Set price floors at 80% of your target CPM
A good rule of thumb is to initially set your price floors at 80% of your target CPM. Then you can adjust floors as needed to meet yield targets based on the actual yields you see from the header auctions on your site.
Frequently Asked Questions
What wrapper would you suggest?
Sovrn chose Prebid.js as the foundation for our own wrapper because of its adapter support, ease of implementation and performance. Index Exchange’s Headertag product has good reviews from publishers but has a longer implementation ramp and is not a selfserve model currently. You will need someone to set it up and customize for you; both Sovrn and Index Exchange offer this service. What wrapper would you suggest? How effective is header bidding for mobile? Especially considering the recent Google AMP launch and increased emphasis on loading speed for SEO? Instead of doing the auction in the header, is there a server side solution which does not put the load on the client?
If I just started my website, is now a good time to jump into header bidding as I am still building my audience?
If AdSense is your only monetization partner right now, then you should wait to jump into header bidding. Once you add another partner or a few partners, you will see increased revenue from header bidding as opposed to traditional waterfalling. Sovrn offers both Header Code and Header Complete, which make getting live with header bidding a breeze. Email email@example.com for more information.
Instead of doing the auction in the header, is there a server side solution which does not put the load on the client?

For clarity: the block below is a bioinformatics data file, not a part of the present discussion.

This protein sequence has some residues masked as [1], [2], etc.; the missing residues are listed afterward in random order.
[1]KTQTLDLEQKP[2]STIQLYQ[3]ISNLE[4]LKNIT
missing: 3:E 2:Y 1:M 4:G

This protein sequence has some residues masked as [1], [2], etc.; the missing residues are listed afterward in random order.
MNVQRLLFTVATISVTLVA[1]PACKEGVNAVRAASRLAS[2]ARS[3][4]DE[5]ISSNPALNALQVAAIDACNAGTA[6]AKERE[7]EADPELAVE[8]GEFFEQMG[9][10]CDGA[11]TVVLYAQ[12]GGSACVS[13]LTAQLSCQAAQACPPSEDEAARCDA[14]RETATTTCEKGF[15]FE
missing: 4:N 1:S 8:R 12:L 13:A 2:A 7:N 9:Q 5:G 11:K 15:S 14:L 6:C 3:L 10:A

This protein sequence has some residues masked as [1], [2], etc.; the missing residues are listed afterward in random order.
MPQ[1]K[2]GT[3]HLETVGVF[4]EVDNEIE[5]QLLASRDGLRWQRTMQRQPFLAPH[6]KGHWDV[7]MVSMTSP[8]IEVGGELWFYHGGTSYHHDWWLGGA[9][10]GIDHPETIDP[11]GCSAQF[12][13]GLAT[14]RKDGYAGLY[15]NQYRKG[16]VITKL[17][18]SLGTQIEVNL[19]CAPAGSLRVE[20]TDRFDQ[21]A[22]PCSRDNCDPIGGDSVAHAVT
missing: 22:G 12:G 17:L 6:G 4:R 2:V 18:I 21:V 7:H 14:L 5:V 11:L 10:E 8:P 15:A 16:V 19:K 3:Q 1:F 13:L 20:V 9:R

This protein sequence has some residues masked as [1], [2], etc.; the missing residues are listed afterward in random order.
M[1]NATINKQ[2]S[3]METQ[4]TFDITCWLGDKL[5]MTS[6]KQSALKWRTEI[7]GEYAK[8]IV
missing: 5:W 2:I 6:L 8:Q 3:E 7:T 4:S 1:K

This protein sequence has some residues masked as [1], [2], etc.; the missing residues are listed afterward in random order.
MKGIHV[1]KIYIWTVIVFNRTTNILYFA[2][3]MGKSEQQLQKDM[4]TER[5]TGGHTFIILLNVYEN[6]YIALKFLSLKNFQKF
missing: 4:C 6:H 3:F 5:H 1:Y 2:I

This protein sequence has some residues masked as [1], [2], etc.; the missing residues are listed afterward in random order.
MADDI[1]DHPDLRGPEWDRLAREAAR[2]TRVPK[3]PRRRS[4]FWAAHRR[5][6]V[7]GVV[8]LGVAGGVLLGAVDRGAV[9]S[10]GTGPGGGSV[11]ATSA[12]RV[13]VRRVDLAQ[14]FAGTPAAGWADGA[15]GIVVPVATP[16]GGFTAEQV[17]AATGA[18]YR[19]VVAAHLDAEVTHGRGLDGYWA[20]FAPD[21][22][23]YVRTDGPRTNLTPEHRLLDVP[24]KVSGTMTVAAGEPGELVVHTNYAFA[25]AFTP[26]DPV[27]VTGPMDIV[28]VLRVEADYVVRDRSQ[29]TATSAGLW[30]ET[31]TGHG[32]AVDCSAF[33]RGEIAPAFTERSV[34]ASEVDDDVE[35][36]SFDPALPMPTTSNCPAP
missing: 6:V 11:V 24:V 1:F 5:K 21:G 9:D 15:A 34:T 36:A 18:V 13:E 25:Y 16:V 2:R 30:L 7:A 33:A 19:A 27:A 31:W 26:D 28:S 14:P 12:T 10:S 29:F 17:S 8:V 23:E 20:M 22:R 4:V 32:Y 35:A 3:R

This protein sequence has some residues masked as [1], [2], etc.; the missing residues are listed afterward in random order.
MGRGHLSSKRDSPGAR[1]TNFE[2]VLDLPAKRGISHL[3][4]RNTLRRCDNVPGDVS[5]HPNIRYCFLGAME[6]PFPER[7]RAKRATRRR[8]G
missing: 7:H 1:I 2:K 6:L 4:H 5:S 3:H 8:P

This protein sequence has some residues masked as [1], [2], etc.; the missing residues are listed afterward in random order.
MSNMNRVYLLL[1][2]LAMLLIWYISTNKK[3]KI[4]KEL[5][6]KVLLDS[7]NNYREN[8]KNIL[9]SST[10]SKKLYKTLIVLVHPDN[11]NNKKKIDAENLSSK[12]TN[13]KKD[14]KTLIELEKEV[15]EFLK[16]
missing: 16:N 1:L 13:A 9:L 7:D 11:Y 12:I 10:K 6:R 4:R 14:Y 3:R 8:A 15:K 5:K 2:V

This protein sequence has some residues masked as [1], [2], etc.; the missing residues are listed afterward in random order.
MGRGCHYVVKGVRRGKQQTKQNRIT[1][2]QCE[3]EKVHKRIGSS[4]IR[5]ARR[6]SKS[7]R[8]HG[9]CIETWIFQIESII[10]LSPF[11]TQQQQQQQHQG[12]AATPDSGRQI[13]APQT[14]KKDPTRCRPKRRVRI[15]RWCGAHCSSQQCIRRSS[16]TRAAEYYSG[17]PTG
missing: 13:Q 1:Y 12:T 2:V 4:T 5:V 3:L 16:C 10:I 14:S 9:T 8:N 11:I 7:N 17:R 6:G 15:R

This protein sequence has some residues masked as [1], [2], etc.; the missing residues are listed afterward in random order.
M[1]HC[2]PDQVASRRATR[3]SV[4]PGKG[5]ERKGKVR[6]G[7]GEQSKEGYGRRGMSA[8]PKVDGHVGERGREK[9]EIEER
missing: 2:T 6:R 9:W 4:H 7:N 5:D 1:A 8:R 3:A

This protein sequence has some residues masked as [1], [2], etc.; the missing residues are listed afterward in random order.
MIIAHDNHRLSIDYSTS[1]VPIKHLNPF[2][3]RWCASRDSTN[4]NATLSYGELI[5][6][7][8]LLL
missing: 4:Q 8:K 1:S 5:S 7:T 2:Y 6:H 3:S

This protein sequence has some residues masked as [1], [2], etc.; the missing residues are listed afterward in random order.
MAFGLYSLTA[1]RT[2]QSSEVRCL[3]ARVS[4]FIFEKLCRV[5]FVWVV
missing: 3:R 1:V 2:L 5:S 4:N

Yes and no. Both Sovrn and other exchanges and SSPs have direct server-to-server relationships with header bidding partners through both RTB and direct requests. Most exchanges require user cookie data either directly from the page or from a “cookie mapping” setup so server-to-server doesn’t work when user cookies aren’t available. Sovrn is working on a publisher level cookie map and would be happy to discuss with you in more detail; email firstname.lastname@example.org for details.
How effective is header bidding for mobile? Especially considering the recent Google AMP launch and increased emphasis on loading speed for SEO?
Header bidding is effective for mobile albeit with lower fill rates due to both a lack of cookied readers and bidder timeouts from greater network latency.
What if I don’t have in-house technical resources to get started?
Sovrn offers a self-serve, easy to implement header bidding solution called Header Code. We also provide free consultations and installation through our header bidding team. Email email@example.com to schedule a consultation.
Can header bidding cause any problems with geotargeting?
The short answer is no. If you’re geotargeting inside DFP, DFP’s still going to follow whatever geotargeting or geofencing rules you already have in place.
On the flip side of that, when we Sovrn sees an ad request come through the header auction we are still getting any geographic data that is available to us and we can act on any targeting rules that have been implemented on the server side.
Other than DFP, what ad server do you recommend for a small to mid size publisher that is just starting to implement the header bidding process?
We have found that DFP was in heavy use on the header bidding integrations we have worked on to date. To be clear, if you’re a publisher and you’re not using DFP today and you’re using a different ad server, there are ways to get header bidding to work using the PreBid.js framework using other competitive frameworks. Technically, you don’t need an ad server ad all. You can get ads back to the head of the page, you can sort the bids, and then you can have some creative code on the page itself that gets the highest bid all without using DFP or any other ad server. This all requires a technical resource though, so we still recommend DFP, especially if you are just starting out.
Assuming unlimited resources or bandwidth, how many partners would you recommend at maximum?
Once you start getting into advanced configurations of header bidding and if you have a really well optimized header code, we have seen as many as eight header bidding partners work successfully. Any more than that and you start to see a point of diminishing return. You’ll want at least two or three to have some unique demand behind them.